On Saturday, June 2, SAO partnered with Mayor Sam Adams, Wieden + Kennedy and Good Magazine on an all-day hack-a-thon to support Portland’s public schools. Called Hack for Portland Schools, the event drew over 40 attendees who formed 8 teams comprised of school advocates, students, non-profit leaders, public-sector officials and e-government staff, teams of developers from local software companies such as Funny Monkey, Celly, and The Brigade, and dozens of individual programmers and design professionals from the Portland tech community.
Connecting the 85%
Research shows that nearly 85% of people living in central Portland do not have a child in the school system. Attendees of Hack for Portland Schools brainstormed ways to foster better connections to area schools and developed software apps in furtherance of this goal.
Out of the 8 presentations, a majority of teams demoed working prototypes of apps that focused on ways to provide community volunteers with more and better information about needs within local schools and ways to get involved. Many of the apps developed during the hack-a-thon are currently available on Github, and Funny Monkey has a comprehensive blog post describing the app it developed.
A Coat, A Can, A Book, An Hour, A Grand
Through its research with schools and community organizations, Wieden + Kennedy learned that a few simple things—people’s time, books, food, and clothing—can make a big difference to students. A number of organizations already exist that help to provide students with resources, but there are still unmet needs. At the event, I spoke with staff from programs like Aspire, and it became clear to me that time spent mentoring kids is the most impactful contribution any single individual can make. By demonstrating a sustained commitment and a willingness to invest in someone’s potential—even a couple of hours a month—you can have a huge impact on that child’s future success.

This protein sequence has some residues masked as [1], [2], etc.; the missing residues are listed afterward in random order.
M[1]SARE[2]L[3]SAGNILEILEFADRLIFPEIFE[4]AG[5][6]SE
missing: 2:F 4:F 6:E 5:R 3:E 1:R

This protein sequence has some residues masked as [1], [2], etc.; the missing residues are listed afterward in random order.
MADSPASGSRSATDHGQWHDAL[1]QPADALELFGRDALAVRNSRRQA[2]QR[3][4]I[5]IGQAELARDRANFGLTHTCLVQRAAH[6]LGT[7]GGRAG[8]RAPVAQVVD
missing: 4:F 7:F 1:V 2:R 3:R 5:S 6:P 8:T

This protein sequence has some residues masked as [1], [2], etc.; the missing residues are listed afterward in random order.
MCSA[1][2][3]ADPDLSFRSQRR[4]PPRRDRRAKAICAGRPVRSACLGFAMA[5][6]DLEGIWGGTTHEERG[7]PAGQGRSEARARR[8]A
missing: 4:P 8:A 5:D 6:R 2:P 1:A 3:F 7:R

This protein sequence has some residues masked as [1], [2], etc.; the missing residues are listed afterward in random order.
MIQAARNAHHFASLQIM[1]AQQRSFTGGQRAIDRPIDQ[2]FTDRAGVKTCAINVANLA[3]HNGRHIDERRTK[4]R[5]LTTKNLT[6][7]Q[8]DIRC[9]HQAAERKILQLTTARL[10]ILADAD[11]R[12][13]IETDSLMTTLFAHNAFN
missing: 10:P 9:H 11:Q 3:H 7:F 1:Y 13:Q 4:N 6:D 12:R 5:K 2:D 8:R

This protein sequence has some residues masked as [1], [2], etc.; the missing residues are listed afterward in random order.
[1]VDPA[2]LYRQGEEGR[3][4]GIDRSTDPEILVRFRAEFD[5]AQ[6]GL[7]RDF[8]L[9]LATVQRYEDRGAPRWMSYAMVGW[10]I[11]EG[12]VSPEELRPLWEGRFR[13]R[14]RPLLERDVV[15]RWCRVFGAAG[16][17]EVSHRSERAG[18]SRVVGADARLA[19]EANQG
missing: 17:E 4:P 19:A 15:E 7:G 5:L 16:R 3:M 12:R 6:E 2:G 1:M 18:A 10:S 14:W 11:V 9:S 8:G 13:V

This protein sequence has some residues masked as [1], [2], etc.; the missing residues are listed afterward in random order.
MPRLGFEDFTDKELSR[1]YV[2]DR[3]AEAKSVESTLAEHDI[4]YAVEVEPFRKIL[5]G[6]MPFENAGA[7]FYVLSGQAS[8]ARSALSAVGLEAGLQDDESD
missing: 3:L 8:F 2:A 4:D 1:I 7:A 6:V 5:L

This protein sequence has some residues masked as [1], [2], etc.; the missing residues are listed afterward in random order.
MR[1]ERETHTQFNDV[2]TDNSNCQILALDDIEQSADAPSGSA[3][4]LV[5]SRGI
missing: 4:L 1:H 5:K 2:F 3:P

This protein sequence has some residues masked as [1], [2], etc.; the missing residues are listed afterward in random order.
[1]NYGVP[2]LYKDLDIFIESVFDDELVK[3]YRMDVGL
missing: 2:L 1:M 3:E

SAO members have been active contributors over the years to a number of science, technology, engineering, and math (STEM) programs ranging from TechStart to First Robotics, and to community development projects like the Rosewood Initiative in East Portland. Each of these programs and initiatives have been developed or enhanced greatly by adults in the technology community who wanted to give back.
Girls Get IT!
A couple of weeks ago, I had the opportunity to meet a remarkable student at Hillsboro High School named Savannah Loberger. Savannah is a student who saw a need in her community and decided to give back, as well. A couple of weeks ago, Willamette Week did an article that shone a spotlight on the local tech community and drew attention to the relatively small percentage of women who work in this industry. This was not news to many people who work in this industry, nor was it news to Savannah.
Last summer, recognizing that she was the only girl in the after school engineering program run by Don Domes at Hillsboro High School, Savannah decided to organize a summer technology camp for girls called Girls Get IT!, to get more girls interested in science, technology, engineering, and math. In its first year, 40 middle and high school girls from across the Portland metro area participated in the camp, and Savannah garnered quite a bit of attention from local media, like this article in The Oregonian.
This July, Savannah aims to build on the initial success of the camp by expanding its offerings, and holding three sessions to accommodate more girls. If you are interested in serving as a mentor, or if you or your company is interested in helping to sponsor the camp this summer, please contact Jeff Krueger or Don Domes.